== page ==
A unique aspect of the Walton MBA program is the mentorship program that is designed to develop students and ease their transition into the working-world. Learn more
AACSB or the Association to Advance Collegiate Schools of Business is the premier accreditation institution for business schools around the world. Nearly 600 institutions worldwide have the accreditation. As an accredited institution, we must follow a set of strict guidelines governing faculty and academic quality, meaning that your degree will be more valuable to both you and your future employer. To learn more about AACSB and what it can do for you see AACSB Accredited.
To successfully complete coursework in the MBA and Executive MBA programs, students should have a laptop/device that meets the following criteria:
- Specifications: Preferably 5 years old or less, 4 GB RAM minimum, 4 GB free disk space minimum
- Operating System: Windows 7, Windows 8.x, or MacOS 10.x* (Students using a Mac will need to be able to run Microsoft Excel for Windows on their machines)
- Network: Wireless enabled and/or Ethernet port
- Virus Protection: An up-to-date virus protection software
*Please consult your Walton Connect page on Blackboard to note any additional operating system/software requirements specific to your program
Walton MBA Class of 2015
The first semester was by far my favorite of the entire program. The Accelerated Program gave me the opportunity to begin my MBA before the completion of my undergraduate degree. As an accelerated student, I was only in three of the classes – Supply Chain, Finance, and Data Analytics. These classes were challenging, but taught by great professors.
The classes foster collaboration and cooperation among the students through group work. I believe the group work was a key in building relationships within the cohort. The relationships I’ve built during the program will last a lifetime and the foundation of those came in the first semester.
A day in the life of an MBA student can vary day-to-day. Typical days include morning classes with the afternoons spent working as a graduate assistant with one of the many companies in the area that help support our Walton MBA program. The internships provide opportunities to see the real-world application of the topics we are covering in class, which reinforces the learning for many students. The evenings are usually filled with group meetings for various classes or time spent completing various homework assignments.
The program has provided me opportunities far beyond what I ever imagined or expected, and overall it’s been a wonderful experience.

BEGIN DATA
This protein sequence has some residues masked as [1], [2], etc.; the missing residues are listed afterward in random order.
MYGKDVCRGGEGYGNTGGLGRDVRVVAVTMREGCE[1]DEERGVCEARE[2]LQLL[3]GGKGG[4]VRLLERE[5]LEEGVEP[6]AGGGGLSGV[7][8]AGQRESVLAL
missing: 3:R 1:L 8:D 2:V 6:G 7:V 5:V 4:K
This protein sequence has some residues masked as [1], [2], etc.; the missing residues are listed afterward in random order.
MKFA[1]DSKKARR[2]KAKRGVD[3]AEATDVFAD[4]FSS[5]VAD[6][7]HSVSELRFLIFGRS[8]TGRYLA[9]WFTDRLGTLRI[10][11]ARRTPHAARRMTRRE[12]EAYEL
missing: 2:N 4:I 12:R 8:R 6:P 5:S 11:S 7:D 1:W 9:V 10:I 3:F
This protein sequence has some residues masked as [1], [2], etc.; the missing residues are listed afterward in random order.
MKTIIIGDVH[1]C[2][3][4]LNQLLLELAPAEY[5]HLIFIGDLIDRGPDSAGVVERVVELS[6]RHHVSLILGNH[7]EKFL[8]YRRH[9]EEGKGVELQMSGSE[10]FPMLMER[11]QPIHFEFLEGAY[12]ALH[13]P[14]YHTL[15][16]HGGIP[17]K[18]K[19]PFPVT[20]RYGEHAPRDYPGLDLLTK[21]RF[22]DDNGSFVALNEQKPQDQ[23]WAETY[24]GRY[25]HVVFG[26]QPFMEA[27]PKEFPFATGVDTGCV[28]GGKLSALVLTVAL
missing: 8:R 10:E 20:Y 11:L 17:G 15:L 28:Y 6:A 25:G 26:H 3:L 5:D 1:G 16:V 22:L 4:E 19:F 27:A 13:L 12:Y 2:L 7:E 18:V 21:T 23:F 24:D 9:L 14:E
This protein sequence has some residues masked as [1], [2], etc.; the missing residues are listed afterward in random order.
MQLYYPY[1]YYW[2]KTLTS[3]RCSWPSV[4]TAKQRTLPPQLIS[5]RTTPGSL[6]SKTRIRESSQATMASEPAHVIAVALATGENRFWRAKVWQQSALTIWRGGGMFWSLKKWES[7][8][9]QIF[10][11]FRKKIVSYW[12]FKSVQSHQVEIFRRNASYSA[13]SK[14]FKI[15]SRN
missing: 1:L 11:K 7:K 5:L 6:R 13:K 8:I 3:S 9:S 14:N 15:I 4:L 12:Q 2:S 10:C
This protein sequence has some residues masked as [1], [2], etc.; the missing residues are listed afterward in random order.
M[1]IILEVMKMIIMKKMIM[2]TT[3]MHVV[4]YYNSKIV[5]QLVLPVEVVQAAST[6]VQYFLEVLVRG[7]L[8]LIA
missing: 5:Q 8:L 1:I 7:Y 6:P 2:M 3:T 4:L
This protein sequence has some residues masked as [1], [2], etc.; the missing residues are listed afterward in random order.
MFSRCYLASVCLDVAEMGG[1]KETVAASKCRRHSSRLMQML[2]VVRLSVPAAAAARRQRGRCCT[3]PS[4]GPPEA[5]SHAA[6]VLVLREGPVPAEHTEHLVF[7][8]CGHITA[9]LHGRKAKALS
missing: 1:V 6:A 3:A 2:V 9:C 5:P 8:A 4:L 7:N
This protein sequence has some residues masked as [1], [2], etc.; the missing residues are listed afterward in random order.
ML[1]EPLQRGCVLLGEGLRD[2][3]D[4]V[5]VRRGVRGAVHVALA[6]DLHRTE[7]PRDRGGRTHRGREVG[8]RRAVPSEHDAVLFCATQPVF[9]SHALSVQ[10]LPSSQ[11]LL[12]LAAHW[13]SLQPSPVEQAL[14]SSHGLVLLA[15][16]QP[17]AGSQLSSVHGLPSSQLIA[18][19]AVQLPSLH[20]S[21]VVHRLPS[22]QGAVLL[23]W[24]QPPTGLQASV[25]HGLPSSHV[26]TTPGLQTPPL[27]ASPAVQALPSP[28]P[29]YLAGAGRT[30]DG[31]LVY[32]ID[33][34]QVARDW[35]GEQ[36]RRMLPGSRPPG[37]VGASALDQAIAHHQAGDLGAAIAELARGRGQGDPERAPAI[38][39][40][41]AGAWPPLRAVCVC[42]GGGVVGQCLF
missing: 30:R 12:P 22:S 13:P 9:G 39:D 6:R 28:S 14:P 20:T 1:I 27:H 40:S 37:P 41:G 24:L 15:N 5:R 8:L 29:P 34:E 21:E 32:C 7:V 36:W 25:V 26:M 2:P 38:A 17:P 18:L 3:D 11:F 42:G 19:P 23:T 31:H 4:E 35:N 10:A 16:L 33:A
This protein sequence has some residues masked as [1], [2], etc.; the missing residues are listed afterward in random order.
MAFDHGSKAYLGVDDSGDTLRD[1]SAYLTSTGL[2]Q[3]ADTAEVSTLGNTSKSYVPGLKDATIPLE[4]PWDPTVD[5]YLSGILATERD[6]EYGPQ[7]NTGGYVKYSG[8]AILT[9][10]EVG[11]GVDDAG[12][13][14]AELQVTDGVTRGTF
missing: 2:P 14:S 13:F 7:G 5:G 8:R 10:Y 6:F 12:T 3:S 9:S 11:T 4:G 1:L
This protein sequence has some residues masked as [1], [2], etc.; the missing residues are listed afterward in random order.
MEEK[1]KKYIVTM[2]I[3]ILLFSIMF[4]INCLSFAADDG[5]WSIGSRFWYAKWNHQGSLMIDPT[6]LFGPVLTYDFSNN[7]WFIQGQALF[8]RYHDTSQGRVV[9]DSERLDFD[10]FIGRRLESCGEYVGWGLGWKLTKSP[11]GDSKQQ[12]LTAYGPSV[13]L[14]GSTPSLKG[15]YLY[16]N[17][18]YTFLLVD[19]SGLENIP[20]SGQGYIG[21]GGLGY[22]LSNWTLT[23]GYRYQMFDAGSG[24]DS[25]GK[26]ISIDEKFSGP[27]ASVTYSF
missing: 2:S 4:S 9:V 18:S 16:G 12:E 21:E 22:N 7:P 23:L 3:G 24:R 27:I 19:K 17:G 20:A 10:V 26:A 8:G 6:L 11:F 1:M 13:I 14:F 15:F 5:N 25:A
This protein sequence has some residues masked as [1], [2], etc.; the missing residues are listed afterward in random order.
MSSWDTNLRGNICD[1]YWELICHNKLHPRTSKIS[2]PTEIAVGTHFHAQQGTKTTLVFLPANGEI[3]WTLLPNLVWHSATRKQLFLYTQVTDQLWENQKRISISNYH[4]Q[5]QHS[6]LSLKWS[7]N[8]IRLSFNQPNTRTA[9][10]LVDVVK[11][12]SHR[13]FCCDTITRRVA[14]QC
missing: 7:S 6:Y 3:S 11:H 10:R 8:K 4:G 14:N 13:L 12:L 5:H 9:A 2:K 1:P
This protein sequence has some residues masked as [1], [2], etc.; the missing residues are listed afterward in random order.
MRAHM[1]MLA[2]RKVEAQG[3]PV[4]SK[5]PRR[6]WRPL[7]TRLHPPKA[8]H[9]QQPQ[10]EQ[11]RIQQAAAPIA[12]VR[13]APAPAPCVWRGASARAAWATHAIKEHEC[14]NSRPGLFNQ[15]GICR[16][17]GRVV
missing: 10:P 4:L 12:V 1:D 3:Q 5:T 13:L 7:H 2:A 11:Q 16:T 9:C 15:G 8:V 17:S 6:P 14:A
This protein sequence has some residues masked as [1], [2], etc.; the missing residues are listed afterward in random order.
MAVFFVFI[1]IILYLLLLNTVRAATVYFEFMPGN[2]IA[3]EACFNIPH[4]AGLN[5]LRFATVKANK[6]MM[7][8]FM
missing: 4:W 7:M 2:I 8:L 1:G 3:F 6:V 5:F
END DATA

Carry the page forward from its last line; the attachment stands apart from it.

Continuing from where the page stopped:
Walton MBA Class of 2015
As a non-traditional student, at first I really did not know what to expect of graduate school. It had been eleven years since I sat in a classroom as a fulltime student. However, I quickly adjusted thanks in most part to the amazing faculty that assisted in our learning every day. I use the term assisted, because that is exactly what the amazing professors did. Never was there a time that we were “given” the answer, instead we were shown the tools to develop the answer on our own. You see as future business leaders, our professors understood that importance of preparing us to make decision, find answers, and more importantly find the problems before they manifest themselves into something bigger.
Day-to-day, the instructors would come to our classroom and present us with the tools to prepare us for life after graduate school. This was in the form of problems and situations that required critical thinking and decision-making, sometimes on the spot, sometimes in the form of semester long projects. The worst thing we could do, was to not come prepared for class, sometime this included reading several hundred pages, finishing some pre-class homework (homework over subjects that have not been taught yet), or simply watching a short YouTube clip. What was even more amazing to me was that each class built off of each other. We would learn a subject in Economics or Supply Chain Management, then weeks later, apply it to Finance or Data Analytics.
In the end, the first semester was tiring. Not only did we learn advanced business and analytical skills, but also for some, time management was a big lesson learned. There were weeks when we had major assignments due in every class, and if you did not plan your time well, it was impossible to finish everything. However, no matter how well you planned, nothing was possible without the help of our classmates. Teamwork was an underlying theme almost every class and those where it was not, we quickly learned to rely on each other, especially those who had significant experience in the subject area.